In the past few months readers have likely been barraged with messages about how voting for Trump is equivalent to declaring yourself a bigot. My preferred radio station currently has a series of ads encouraging listeners to vote ‘against misogyny and racism’ this upcoming election. Let me make the case that neither major candidate for US president is the clear ‘Open Borders’ candidate and that OB advocates would better serve the cause through other means.
There are those who claim that Trump has normalized anti-migrant sentiment and Clinton should be supported as a symbolic gesture that one opposes such sentiment. As I often remind readers, I am an illegal alien. I bring this up because, although it is taboo to speak ill of migrants in polite company, it is still acceptable in most cases to speak ill of “illegal” migrants. “Legal migrants are hardworking and contribute to our society, but illegals are destroying our social fabric.” Throughout my life I have had to tolerate hearing some absurd claims ranging from low brow jokes (“Why doesn’t Mexico do well in the Olympics? Any Mexican who can run and jump is in the US.”) to outright racist comments.
The thing about this is that I’ve heard these things throughout my whole life. I can’t point to a time when they ceased. Even Trump’s locker-room talk video was in my opinion mild. Just a few weeks ago I overheard a group of office workers talk about how they didn’t like Mexican men, but they liked Mexican women because of how ‘exotic’ they looked. It is true that Trump’s speeches are especially absurd compared to his contemporaries, but they differ in degree not kind. I suspect that a subset of Trump’s opponents dislikes him because he makes them realize how awful they themselves are.
I am worried that after Trump loses (at time of writing Clinton has a 78% chance of winning in the betting markets) those who publicly opposed him will feel they have moral license to act against migrants. “I’m not racist, I voted against Trump.” Such an effect is not unprecedented. Political psychologists have previously found that endorsing Obama gave voters moral license to discriminate against – “I don’t dislike blacks, I voted for Obama”.
There are those who believe a Clinton presidency will mean the passage of comprehensive immigration reform, and so a vote for her is one towards Open Borders on the margin. I am unconvinced this is the case.
The republicans are likely to retain control of the House of Representatives for the foreseeable future (see the betting markets) and won’t allow legislative reform. It is possible congressional republicans would tolerate the passage of migration reform as part of an effort to re-brand the party – but I don’t see it happening. If the party had been serious about re-branding itself, it would have done so after Romney’s loss in 2012. I think in the near future party elites, from both major parties, will be too busy fighting their respective populist wings to enact any significant legislative reforms.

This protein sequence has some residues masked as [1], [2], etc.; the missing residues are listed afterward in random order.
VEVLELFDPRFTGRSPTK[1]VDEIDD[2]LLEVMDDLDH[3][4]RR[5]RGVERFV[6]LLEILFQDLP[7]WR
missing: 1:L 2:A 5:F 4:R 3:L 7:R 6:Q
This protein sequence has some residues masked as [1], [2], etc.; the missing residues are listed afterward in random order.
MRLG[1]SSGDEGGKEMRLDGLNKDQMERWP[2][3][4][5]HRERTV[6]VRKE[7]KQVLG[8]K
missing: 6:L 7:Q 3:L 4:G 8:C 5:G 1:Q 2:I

President Clinton could end up enacting reform through executive actions in the same way President Obama has but reform in this manner has sharp decreases in returns. She can expand deferred action for larger portions of the unauthorized migrant population, but the legal fiction of deferred action is that it’s goal is to prioritize the deportation of other migrants. I am a doctoral student in a liberal California university so I am personally low on that priority list, but I am still on it. As are countless others whose only crime is wanting a chance to work to feed themselves and their families.
At any rate what happens for those of us in the United States is of relatively little importance. We’re already in the United States. Deferred action expanded the number of opportunities for those of us here illegally, but we were here before it and will be here after it. As difficult as life in this status is, it is still a better quality life than what we could expect in our countries of origin. If it weren’t we would have gone long ago.
Those who suffer the most, and for whom deferred action means little, are those who haven’t been able to migrate through legal or illegal means. We Mexicans are lucky; we need to cross only the US border. North Africans are also lucky; they only need to cross the Mediterranean. Those who suffer the most are those in Central America, Sub-Sahara Africa, and so forth and so forth who must cross multiple borders. Deferred action is not enough.
If you are still undecided whether to vote for Trump or Clinton, do not feel compelled to vote for Clinton out of belief that she is the marginal pro-Open Borders candidate. She isn’t. Nor should you feel compelled to vote against Trump to signal that you aren’t anti-migrant. If you wish to signal your support for open borders you would be more effective by helping plan an event for Open Borders day,contributing to this blog, or countless other things. Victory for open borders relies on winning over minds, not votes.